McCall Hamilton Advocacy and Public Affairs

Updates About Press Releases

MDHHS Promotes New Crisis Hotline

Update: Oct 3-14, 2022

The Michigan Department of Health and Human Services (MDHHS) is promoting Michigan’s new crisis hotline as a part of Domestic Violence Awareness Month.

The hotline provides 24/7 live one-on-one crisis support for victims and survivors, as well as support people and professionals. The hotline is free and provides local support through trained advocates who are available to call, text, or chat online. All hotline services can be accessed here.

Michigan Attorney General Joins Coalition to Support ACA

Update: Oct 3-14, 2022

Michigan Attorney General Dana Nessel joined 23 attorneys general in sending a letter to the U.S. Department of Health and Human Services’ (HHS) regarding a new proposed rule that seeks to enforce Section 1557 of the Affordable Care Act (ACA), which prohibits discrimination based on race, color, ethnicity, age, disability and literacy.

Since its inception in 2016 under the Obama Administration, the rule enforcing Section 1557 has been subject to ongoing litigation. It was most recently rewritten, and effectively weakened, by President Trump in 2020. The proposed rule under the Biden Administration, revises the Trump-era interpretation, and aims to largely reinstate significant aspects of the original 2016 rule.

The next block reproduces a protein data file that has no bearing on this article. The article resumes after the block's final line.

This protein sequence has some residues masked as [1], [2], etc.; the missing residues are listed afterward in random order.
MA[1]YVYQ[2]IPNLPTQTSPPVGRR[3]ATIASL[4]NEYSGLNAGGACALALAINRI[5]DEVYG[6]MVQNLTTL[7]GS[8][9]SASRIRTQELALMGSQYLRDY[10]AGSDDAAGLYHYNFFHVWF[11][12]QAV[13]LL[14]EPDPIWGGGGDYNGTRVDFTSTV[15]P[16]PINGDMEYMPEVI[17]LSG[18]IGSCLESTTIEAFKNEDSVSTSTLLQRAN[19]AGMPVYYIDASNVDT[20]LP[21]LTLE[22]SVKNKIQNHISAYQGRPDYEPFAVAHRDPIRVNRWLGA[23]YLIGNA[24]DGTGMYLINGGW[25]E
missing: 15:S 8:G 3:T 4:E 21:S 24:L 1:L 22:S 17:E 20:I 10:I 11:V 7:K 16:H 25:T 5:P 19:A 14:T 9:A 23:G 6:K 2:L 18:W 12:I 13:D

Among other things, the proposed rule would apply prohibitions against discrimination under Section 1557 to many health insurers and third-party administrators, as well as providers who receive payment through the Medicare Part B program. That includes discrimination against various minority groups, including communities of color, women, LGBTQ+ individuals, people with disabilities, people with pregnancy-related conditions, and people with limited English proficiency.

Federal Judge Declares Mistrial in Flint Water Trial

Update: Aug 8-19, 2022

On August 11, U.S. Magistrate Judge David Grand of the Eastern District of Michigan U.S. District Court ruled a mistrial in the Flint Water Civil Trial after the jury shared it was unable to come to an agreement on a verdict in the case. The hung jury stated that continued deliberations would cause stress and anxiety with someone having to surrender their vote for the purpose of having a verdict.

The trial involved four plaintiffs, all of which are children, against defendants of engineering firms Veola North America (VNA) and Lockwood, Andrews, & Newnam (LAN). The plaintiffs lived in Flint during the water contamination crisis and attorneys for the plaintiffs argued that LAN was responsible for 25 percent of the crisis while VNA was responsible for 50 percent, with both companies negligent in giving fault advice to the city. The rest was placed on the state and former state officials. LAN and VAN argued the state and city officials were to blame.

In total, the trial lasted 76 days and had 45 people testify in the case.